It's a Monday night in downtown Spokane, and Evel Knievel is just minding his own business with some female company at the Ridpath Hotel.
Suddenly, Clarence "Cip" Paulsen bursts through the door, sees Knievel with his ex-girlfriend, and then beats the crap out of the 56-year-old stuntman. He only relents when Knievel pulls a gun.
Knievel, who once tried to jump the Snake River Canyon on a rocket-powered motorcycle (and failed), later claims this fight scared him "half to death." He sues the hotel for millions, claiming the hotel clerk wrongly gave his key out.
But, if you ask Paulsen, who now owns a legal marijuana grow operation in Spokane, that's not how it went down at all.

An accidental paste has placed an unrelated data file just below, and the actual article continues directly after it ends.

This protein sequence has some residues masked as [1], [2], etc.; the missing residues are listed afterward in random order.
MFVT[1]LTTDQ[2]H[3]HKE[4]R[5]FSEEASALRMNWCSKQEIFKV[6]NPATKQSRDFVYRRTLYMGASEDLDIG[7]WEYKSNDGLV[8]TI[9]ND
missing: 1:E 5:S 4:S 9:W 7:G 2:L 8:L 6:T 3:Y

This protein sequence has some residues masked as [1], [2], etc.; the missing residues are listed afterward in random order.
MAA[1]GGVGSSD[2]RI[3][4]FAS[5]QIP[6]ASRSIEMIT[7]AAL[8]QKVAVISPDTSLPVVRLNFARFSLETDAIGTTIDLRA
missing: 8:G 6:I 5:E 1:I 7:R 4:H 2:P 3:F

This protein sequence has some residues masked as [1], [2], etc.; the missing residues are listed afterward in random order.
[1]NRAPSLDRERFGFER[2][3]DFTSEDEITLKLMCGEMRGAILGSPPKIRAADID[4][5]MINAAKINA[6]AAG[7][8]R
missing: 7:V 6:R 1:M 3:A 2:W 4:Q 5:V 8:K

"I just laughed. I mean, are you kidding me?" Paulsen says of hearing Knievel's claims. "The guy was a showman. He was a scammer."
As Paulsen tells it, the two buddies had been drinking for hours across the street. Knievel told the front desk to give Paulsen his room key and asked Paulsen to come wake him up from a nap later.
When he went up to the room, Paulsen found Knievel with his buddy's girlfriend. She worried Paulsen would rat them out, and Evel told him to get out.
That's it. No punches. No gun. No fight.
In fact, Paulsen says, they met up later at the Baby Bar to drink more.
The case, he says, was a sham.
"Evel wanted me to lie for him, and I wouldn't lie for him," Paulsen says.
But by the time the case went to court in 1995, Paulsen had been caught and put in jail for taking part in a major cocaine ring in Spokane. Neither seemed like a reliable storyteller.
Still, the late Knievel was awarded about $51,000 from the hotel, for an invasion of privacy.